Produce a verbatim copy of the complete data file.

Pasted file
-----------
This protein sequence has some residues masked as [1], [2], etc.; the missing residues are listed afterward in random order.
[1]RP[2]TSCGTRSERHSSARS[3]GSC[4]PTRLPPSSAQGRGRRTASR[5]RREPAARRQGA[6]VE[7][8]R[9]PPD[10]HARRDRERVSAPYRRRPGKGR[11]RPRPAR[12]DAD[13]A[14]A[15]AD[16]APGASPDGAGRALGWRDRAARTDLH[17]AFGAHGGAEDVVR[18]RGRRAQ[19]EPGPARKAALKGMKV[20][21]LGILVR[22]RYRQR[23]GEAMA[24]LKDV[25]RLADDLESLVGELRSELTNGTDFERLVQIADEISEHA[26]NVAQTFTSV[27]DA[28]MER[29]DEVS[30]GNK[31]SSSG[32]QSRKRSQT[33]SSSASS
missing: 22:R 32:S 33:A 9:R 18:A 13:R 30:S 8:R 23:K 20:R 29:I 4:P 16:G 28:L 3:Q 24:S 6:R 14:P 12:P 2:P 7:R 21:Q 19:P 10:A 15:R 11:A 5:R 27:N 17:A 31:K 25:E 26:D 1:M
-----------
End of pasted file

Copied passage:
This protein sequence has some residues masked as [1], [2], etc.; the missing residues are listed afterward in random order.
[1]RP[2]TSCGTRSERHSSARS[3]GSC[4]PTRLPPSSAQGRGRRTASR[5]RREPAARRQGA[6]VE[7][8]R[9]PPD[10]HARRDRERVSAPYRRRPGKGR[11]RPRPAR[12]DAD[13]A[14]A[15]AD[16]APGASPDGAGRALGWRDRAARTDLH[17]AFGAHGGAEDVVR[18]RGRRAQ[19]EPGPARKAALKGMKV[20][21]LGILVR[22]RYRQR[23]GEAMA[24]LKDV[25]RLADDLESLVGELRSELTNGTDFERLVQIADEISEHA[26]NVAQTFTSV[27]DA[28]MER[29]DEVS[30]GNK[31]SSSG[32]QSRKRSQT[33]SSSASS
missing: 22:R 32:S 33:A 9:R 18:A 13:R 30:S 8:R 23:K 20:R 29:I 4:P 16:G 28:L 3:Q 24:S 6:R 14:P 12:P 2:P 7:R 21:Q 19:P 10:A 15:R 11:A 5:R 27:N 17:A 31:K 25:E 26:D 1:M